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John Schmoll

John Schmoll is the founder of Frugal Rules, a blog created to help people experience financial freedom through frugality. John is passionate about budgeting, saving and investing and enjoys sharing his knowledge and experience with others so they can avoid making some of the mistakes that he made. A veteran of the financial services industry, John has an MBA in Finance and experience as a licensed stockbroker. You can follow him on Twitter at @FrugalRules

4 comments

  1. Martin

    Option 1: Take care of one’s own retirement and little Johnny finds a way to fend for himself while you take care yourself when you are elderly. If he can’t, at least he has more time to figure it out.
    Option 2: Take care of little Johnny now and hope big Johnny can take care of you when you are too old to work. If he can’t, you all starve.

    I know this is a generalization of what will naturally be a case by case basis, but in most circumstances I’d say the choice is pretty clear.

    The best option is to teach little Johnny how the world works while he’s a minor in your care.

    Reply
  2. Nila Ridings

    Great article! Simply outstanding!

    My dad gave me five one hundred dollar bills the night I graduated from high school. And he told me he loved me, had taught me everything he knew, and that would be the last money I would see from him as long as he and my mom were alive. And he stuck to his word.

    At times, I worked two and three jobs. I used moving boxes for end tables next to my new sofa. I shopped at estate sales and rarely bought something a full retail price. At one time, I worked six days per week twelve hours per day…it was mandatory due to the divestiture of the Bell System.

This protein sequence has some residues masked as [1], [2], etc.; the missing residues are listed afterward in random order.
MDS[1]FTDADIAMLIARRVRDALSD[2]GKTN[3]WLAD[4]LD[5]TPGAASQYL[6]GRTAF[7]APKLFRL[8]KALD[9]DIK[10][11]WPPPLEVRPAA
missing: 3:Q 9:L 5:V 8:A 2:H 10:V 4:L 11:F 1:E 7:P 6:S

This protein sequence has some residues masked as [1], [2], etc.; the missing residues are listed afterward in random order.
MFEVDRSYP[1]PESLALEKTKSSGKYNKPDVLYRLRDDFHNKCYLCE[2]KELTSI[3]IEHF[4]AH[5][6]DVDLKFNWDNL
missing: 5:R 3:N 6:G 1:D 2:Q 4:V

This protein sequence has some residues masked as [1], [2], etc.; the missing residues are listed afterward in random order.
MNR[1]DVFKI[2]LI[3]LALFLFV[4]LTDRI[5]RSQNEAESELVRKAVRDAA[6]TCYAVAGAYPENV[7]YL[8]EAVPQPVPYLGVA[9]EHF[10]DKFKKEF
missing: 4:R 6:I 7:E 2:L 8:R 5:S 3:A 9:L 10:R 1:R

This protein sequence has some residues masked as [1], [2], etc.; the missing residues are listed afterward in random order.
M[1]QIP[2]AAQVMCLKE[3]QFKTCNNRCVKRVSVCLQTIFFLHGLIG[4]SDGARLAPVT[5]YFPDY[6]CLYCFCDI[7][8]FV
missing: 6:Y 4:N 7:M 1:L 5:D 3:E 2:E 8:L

I did not have time to hang out with friends in the bars. I did not spend money on going to ball games or sitting around watching TV. (this was all before the days of computers, cell phones, and reality TV shows) I was working. I was saving and investing my money and buying the things I wanted after I saved the money to pay cash for them.

    To this day I have excellent credit. I’ve owned homes, had investment/rental property, and had three careers. The hours of college I have I paid for myself. I have worked hard and always done it honestly. I’ve respected every business I’ve worked for like I owned it.

    When my parents passed away, I did inherit a large sum of money. Money I wish they had of spent on themselves but they never wanted for anything, had two homes, new cars, traveled extensively, and loved each other deeply. Neither my siblings nor I ever moved home or asked them for money. We were all on the same “program” with dad.